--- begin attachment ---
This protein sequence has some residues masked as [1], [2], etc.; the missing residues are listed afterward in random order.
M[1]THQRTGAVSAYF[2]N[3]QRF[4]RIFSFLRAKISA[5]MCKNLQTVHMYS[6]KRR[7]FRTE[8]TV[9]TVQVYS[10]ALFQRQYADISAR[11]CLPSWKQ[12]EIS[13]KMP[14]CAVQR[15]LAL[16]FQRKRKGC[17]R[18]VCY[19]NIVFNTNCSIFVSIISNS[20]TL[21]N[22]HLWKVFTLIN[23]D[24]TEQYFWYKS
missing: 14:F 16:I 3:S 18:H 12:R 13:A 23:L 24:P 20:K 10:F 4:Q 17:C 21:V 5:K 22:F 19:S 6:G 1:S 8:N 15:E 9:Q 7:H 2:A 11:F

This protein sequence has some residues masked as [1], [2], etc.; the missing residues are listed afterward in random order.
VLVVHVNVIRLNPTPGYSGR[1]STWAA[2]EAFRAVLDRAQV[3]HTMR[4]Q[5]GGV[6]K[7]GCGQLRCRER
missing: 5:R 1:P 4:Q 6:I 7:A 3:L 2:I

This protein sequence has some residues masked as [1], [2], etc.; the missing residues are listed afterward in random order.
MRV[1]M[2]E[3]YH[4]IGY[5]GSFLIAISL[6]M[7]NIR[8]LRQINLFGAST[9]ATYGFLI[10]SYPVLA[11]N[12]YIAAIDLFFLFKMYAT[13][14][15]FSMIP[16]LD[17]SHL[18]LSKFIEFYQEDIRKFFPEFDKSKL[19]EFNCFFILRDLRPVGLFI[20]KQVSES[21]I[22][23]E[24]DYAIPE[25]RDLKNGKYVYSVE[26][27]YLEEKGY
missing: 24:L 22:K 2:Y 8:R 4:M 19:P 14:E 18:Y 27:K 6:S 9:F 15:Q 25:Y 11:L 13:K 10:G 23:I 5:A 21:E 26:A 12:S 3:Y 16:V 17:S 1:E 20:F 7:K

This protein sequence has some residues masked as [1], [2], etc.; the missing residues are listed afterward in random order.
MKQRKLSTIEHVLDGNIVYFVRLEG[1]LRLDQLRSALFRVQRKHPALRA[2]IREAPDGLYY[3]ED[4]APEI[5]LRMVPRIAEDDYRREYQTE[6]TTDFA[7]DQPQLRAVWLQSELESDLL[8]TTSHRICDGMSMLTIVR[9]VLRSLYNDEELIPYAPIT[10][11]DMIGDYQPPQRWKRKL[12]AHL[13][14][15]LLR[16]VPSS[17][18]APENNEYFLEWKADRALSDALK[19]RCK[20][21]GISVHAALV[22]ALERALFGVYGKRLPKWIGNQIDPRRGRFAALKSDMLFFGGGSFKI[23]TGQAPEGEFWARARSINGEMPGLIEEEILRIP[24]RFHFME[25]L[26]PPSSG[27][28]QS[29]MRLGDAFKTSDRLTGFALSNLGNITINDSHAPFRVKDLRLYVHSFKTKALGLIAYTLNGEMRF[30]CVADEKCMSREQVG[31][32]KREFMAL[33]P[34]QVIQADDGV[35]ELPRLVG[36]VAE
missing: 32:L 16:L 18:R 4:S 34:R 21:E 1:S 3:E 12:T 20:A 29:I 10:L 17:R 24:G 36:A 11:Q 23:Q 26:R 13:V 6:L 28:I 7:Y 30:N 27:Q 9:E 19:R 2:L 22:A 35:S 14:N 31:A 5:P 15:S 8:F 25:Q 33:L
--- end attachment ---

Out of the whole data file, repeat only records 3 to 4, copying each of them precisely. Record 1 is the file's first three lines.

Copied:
This protein sequence has some residues masked as [1], [2], etc.; the missing residues are listed afterward in random order.
MRV[1]M[2]E[3]YH[4]IGY[5]GSFLIAISL[6]M[7]NIR[8]LRQINLFGAST[9]ATYGFLI[10]SYPVLA[11]N[12]YIAAIDLFFLFKMYAT[13][14][15]FSMIP[16]LD[17]SHL[18]LSKFIEFYQEDIRKFFPEFDKSKL[19]EFNCFFILRDLRPVGLFI[20]KQVSES[21]I[22][23]E[24]DYAIPE[25]RDLKNGKYVYSVE[26][27]YLEEKGY
missing: 24:L 22:K 2:Y 8:R 4:M 19:P 14:E 18:Y 27:K 6:S 9:F 15:Q 25:Y 11:L 13:K 10:G 23:I 5:A 21:E 26:A 12:S 3:Y 16:V 17:S 1:E 20:F 7:K

This protein sequence has some residues masked as [1], [2], etc.; the missing residues are listed afterward in random order.
MKQRKLSTIEHVLDGNIVYFVRLEG[1]LRLDQLRSALFRVQRKHPALRA[2]IREAPDGLYY[3]ED[4]APEI[5]LRMVPRIAEDDYRREYQTE[6]TTDFA[7]DQPQLRAVWLQSELESDLL[8]TTSHRICDGMSMLTIVR[9]VLRSLYNDEELIPYAPIT[10][11]DMIGDYQPPQRWKRKL[12]AHL[13][14][15]LLR[16]VPSS[17][18]APENNEYFLEWKADRALSDALK[19]RCK[20][21]GISVHAALV[22]ALERALFGVYGKRLPKWIGNQIDPRRGRFAALKSDMLFFGGGSFKI[23]TGQAPEGEFWARARSINGEMPGLIEEEILRIP[24]RFHFME[25]L[26]PPSSG[27][28]QS[29]MRLGDAFKTSDRLTGFALSNLGNITINDSHAPFRVKDLRLYVHSFKTKALGLIAYTLNGEMRF[30]CVADEKCMSREQVG[31][32]KREFMAL[33]P[34]QVIQADDGV[35]ELPRLVG[36]VAE
missing: 32:L 16:L 18:R 4:S 34:R 21:E 1:S 3:E 12:T 20:A 29:I 10:L 17:R 24:G 36:A 11:Q 23:Q 26:R 13:V 6:L 28:I 7:Y 30:N 27:Q 9:E 19:R 2:L 22:A 35:S 14:N 31:A 5:P 15:S 8:F 25:Q 33:L